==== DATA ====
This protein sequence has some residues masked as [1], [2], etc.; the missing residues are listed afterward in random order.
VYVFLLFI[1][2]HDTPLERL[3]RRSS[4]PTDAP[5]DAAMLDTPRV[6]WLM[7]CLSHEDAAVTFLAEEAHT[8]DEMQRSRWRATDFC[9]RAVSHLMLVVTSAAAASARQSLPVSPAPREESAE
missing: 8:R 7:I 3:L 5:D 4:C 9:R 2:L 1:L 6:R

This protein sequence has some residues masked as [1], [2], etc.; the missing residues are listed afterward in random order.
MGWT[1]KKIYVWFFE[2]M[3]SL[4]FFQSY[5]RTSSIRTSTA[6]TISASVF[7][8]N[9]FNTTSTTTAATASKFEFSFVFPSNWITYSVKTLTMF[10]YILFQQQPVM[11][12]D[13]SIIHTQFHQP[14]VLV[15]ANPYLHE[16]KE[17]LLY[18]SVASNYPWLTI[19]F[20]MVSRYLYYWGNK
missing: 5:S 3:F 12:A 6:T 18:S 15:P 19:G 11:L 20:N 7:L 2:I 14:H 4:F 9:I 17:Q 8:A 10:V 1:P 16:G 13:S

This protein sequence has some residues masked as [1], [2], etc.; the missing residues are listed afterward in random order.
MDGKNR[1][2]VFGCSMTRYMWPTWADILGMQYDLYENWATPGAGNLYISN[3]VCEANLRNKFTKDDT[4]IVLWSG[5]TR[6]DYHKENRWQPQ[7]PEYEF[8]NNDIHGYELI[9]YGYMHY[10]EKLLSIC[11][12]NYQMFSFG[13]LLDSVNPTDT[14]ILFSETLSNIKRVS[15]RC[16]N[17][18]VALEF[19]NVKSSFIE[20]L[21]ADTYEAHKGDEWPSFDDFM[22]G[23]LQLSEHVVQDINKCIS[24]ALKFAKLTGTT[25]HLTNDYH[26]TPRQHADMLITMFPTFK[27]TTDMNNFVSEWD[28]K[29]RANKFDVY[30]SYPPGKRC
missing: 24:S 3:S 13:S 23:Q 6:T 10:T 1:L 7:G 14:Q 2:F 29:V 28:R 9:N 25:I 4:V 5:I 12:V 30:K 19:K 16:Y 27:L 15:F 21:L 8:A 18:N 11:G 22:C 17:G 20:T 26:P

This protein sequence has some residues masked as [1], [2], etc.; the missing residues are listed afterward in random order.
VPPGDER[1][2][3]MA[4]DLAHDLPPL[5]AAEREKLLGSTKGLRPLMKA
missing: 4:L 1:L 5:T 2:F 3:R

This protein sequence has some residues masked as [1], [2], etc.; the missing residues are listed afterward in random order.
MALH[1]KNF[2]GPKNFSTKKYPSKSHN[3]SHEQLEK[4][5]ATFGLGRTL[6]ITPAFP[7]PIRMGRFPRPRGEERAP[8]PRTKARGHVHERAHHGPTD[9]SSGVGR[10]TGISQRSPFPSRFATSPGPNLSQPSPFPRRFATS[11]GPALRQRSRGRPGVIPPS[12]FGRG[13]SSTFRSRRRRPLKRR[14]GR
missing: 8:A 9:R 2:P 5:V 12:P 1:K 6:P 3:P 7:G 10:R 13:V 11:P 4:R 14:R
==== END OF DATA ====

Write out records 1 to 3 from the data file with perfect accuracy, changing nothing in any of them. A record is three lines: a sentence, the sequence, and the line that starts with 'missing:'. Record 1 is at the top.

This protein sequence has some residues masked as [1], [2], etc.; the missing residues are listed afterward in random order.
VYVFLLFI[1][2]HDTPLERL[3]RRSS[4]PTDAP[5]DAAMLDTPRV[6]WLM[7]CLSHEDAAVTFLAEEAHT[8]DEMQRSRWRATDFC[9]RAVSHLMLVVTSAAAASARQSLPVSPAPREESAE
missing: 8:R 7:I 3:L 5:D 4:C 9:R 2:L 1:L 6:R

This protein sequence has some residues masked as [1], [2], etc.; the missing residues are listed afterward in random order.
MGWT[1]KKIYVWFFE[2]M[3]SL[4]FFQSY[5]RTSSIRTSTA[6]TISASVF[7][8]N[9]FNTTSTTTAATASKFEFSFVFPSNWITYSVKTLTMF[10]YILFQQQPVM[11][12]D[13]SIIHTQFHQP[14]VLV[15]ANPYLHE[16]KE[17]LLY[18]SVASNYPWLTI[19]F[20]MVSRYLYYWGNK
missing: 5:S 3:F 12:A 6:T 18:S 15:P 19:G 11:L 20:N 7:L 2:I 14:H 4:F 9:I 17:Q 8:A 10:V 1:P 16:G 13:S

This protein sequence has some residues masked as [1], [2], etc.; the missing residues are listed afterward in random order.
MDGKNR[1][2]VFGCSMTRYMWPTWADILGMQYDLYENWATPGAGNLYISN[3]VCEANLRNKFTKDDT[4]IVLWSG[5]TR[6]DYHKENRWQPQ[7]PEYEF[8]NNDIHGYELI[9]YGYMHY[10]EKLLSIC[11][12]NYQMFSFG[13]LLDSVNPTDT[14]ILFSETLSNIKRVS[15]RC[16]N[17][18]VALEF[19]NVKSSFIE[20]L[21]ADTYEAHKGDEWPSFDDFM[22]G[23]LQLSEHVVQDINKCIS[24]ALKFAKLTGTT[25]HLTNDYH[26]TPRQHADMLITMFPTFK[27]TTDMNNFVSEWD[28]K[29]RANKFDVY[30]SYPPGKRC
missing: 24:S 3:S 13:S 23:Q 6:T 10:T 1:L 7:G 14:Q 2:F 29:V 28:R 9:N 25:I 4:V 5:I 12:V 30:K 19:K 16:Y 27:L 15:F 21:L 8:A 18:N 11:G 22:C 17:G 20:T 26:P